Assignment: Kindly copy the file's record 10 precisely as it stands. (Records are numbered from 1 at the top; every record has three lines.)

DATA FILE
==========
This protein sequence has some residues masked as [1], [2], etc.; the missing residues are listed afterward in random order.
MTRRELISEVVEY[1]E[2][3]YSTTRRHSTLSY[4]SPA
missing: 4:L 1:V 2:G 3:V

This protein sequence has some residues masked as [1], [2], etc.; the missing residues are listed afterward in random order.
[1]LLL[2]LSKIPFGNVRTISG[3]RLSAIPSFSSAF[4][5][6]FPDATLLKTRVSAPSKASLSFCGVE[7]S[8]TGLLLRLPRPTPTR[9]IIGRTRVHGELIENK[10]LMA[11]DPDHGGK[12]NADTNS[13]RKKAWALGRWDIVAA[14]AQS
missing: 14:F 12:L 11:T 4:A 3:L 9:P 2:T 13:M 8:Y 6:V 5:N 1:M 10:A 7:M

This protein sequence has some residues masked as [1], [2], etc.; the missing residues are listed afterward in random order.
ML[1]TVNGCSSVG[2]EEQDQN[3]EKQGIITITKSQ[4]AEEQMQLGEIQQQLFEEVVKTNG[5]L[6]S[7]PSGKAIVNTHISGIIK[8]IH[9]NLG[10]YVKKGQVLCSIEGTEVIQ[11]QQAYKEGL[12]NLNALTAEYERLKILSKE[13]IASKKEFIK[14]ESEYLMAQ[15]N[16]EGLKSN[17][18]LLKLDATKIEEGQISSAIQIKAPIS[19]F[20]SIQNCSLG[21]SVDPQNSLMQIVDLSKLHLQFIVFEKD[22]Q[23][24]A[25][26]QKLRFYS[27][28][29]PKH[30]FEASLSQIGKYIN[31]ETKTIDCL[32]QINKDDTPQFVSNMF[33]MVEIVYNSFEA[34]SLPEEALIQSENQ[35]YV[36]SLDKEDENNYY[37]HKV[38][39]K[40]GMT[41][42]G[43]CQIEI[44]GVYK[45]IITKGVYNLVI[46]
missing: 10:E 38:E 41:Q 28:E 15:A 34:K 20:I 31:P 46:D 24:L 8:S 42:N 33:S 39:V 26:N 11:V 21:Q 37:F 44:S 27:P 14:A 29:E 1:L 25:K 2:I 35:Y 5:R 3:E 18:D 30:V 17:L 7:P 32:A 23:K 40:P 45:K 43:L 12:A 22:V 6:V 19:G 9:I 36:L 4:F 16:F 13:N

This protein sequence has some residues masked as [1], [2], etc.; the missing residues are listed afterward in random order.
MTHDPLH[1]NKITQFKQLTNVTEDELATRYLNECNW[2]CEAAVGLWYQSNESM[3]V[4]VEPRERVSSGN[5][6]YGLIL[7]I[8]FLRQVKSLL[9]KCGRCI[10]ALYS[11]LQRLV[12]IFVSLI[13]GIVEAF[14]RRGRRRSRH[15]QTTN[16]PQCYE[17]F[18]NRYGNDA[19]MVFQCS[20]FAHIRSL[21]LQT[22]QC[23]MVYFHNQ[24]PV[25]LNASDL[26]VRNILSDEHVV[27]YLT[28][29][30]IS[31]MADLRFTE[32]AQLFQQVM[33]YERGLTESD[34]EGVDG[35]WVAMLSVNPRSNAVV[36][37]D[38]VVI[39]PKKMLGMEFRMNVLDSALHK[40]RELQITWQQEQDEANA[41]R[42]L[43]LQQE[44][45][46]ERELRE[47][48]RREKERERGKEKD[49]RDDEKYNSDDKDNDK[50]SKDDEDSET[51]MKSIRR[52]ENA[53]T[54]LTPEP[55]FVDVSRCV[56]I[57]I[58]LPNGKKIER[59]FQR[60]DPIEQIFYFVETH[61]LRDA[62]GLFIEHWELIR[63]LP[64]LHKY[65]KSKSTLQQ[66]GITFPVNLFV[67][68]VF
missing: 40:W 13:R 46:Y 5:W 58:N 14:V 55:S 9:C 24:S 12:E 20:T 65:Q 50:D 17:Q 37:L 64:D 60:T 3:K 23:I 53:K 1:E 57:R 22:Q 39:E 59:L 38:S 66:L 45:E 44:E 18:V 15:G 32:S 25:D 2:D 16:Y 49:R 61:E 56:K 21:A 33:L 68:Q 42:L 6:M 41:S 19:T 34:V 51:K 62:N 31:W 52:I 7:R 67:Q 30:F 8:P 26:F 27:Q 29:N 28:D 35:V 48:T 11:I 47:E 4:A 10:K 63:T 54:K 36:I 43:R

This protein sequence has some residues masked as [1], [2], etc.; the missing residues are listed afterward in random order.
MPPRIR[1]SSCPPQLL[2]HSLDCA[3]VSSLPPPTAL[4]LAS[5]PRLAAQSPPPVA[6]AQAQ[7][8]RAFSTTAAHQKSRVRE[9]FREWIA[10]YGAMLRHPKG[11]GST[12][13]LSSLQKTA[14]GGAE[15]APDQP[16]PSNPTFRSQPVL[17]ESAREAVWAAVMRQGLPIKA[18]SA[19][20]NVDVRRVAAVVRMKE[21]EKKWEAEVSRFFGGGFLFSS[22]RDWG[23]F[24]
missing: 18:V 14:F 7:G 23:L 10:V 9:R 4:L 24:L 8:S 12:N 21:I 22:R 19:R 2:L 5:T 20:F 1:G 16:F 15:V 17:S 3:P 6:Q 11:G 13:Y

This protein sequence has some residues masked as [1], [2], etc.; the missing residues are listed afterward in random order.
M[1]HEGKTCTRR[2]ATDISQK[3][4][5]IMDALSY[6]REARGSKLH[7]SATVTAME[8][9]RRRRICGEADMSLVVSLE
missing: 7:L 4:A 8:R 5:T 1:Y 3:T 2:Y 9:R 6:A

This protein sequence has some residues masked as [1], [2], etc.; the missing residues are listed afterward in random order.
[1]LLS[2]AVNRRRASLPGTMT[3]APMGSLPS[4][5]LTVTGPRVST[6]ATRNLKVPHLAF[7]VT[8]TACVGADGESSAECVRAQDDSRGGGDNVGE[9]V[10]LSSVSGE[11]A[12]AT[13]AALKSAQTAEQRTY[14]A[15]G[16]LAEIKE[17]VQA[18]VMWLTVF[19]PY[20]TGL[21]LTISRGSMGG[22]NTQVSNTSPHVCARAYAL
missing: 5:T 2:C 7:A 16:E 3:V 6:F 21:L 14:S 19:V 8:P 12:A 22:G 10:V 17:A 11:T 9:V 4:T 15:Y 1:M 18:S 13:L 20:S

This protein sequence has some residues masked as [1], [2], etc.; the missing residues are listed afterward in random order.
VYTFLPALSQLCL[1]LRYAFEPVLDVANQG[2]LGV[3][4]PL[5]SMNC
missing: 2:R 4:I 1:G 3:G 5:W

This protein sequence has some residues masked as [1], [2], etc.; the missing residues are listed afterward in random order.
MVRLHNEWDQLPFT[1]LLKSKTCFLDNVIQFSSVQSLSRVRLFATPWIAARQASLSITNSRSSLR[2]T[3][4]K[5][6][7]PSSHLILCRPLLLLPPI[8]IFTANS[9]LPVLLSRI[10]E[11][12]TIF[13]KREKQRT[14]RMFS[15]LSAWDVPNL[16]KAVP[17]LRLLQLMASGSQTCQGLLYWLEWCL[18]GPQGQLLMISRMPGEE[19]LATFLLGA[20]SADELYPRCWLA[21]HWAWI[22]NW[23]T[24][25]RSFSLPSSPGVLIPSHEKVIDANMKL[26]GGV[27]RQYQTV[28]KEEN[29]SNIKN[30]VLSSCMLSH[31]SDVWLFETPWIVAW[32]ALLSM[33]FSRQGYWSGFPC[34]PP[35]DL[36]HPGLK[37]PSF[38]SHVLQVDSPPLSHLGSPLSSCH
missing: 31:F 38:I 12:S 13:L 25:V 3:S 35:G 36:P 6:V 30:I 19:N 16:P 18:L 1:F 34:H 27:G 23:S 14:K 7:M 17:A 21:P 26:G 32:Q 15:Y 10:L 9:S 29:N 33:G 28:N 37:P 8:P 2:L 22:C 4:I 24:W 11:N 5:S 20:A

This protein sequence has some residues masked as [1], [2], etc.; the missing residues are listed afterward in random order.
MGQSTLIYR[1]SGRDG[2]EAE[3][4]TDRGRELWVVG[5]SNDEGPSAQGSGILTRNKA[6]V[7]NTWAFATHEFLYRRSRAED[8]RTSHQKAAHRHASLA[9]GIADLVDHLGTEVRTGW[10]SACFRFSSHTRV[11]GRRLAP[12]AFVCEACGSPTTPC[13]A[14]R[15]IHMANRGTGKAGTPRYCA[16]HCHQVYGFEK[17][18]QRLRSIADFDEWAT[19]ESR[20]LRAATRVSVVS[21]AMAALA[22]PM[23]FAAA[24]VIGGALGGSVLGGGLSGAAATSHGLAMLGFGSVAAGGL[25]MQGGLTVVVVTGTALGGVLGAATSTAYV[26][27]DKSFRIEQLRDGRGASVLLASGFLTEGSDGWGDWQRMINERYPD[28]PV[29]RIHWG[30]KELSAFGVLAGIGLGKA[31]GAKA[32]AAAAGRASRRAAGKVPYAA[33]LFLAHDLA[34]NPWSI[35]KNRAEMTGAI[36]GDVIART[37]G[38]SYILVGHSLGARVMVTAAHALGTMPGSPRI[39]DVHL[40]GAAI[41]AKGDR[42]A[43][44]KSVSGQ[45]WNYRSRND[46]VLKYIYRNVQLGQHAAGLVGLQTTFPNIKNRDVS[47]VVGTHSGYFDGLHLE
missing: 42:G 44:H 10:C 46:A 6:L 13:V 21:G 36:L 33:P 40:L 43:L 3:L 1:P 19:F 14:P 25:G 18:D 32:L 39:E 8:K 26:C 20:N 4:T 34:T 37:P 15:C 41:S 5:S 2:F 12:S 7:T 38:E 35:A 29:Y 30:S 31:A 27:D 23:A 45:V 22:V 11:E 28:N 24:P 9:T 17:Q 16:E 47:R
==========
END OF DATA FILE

This protein sequence has some residues masked as [1], [2], etc.; the missing residues are listed afterward in random order.
MGQSTLIYR[1]SGRDG[2]EAE[3][4]TDRGRELWVVG[5]SNDEGPSAQGSGILTRNKA[6]V[7]NTWAFATHEFLYRRSRAED[8]RTSHQKAAHRHASLA[9]GIADLVDHLGTEVRTGW[10]SACFRFSSHTRV[11]GRRLAP[12]AFVCEACGSPTTPC[13]A[14]R[15]IHMANRGTGKAGTPRYCA[16]HCHQVYGFEK[17][18]QRLRSIADFDEWAT[19]ESR[20]LRAATRVSVVS[21]AMAALA[22]PM[23]FAAA[24]VIGGALGGSVLGGGLSGAAATSHGLAMLGFGSVAAGGL[25]MQGGLTVVVVTGTALGGVLGAATSTAYV[26][27]DKSFRIEQLRDGRGASVLLASGFLTEGSDGWGDWQRMINERYPD[28]PV[29]RIHWG[30]KELSAFGVLAGIGLGKA[31]GAKA[32]AAAAGRASRRAAGKVPYAA[33]LFLAHDLA[34]NPWSI[35]KNRAEMTGAI[36]GDVIART[37]G[38]SYILVGHSLGARVMVTAAHALGTMPGSPRI[39]DVHL[40]GAAI[41]AKGDR[42]A[43][44]KSVSGQ[45]WNYRSRND[46]VLKYIYRNVQLGQHAAGLVGLQTTFPNIKNRDVS[47]VVGTHSGYFDGLHLE
missing: 42:G 44:H 10:C 46:A 6:L 13:V 21:G 36:L 33:P 40:L 43:L 3:L 1:P 19:F 14:P 25:G 18:D 32:L 39:E 8:K 26:C 20:N 4:T 34:T 37:P 15:C 41:S 5:S 2:F 12:S 7:T 38:E 35:A 29:Y 30:S 31:A 27:D 23:A 45:V 22:V 11:E 28:N 24:P 9:T 17:Q 16:E 47:R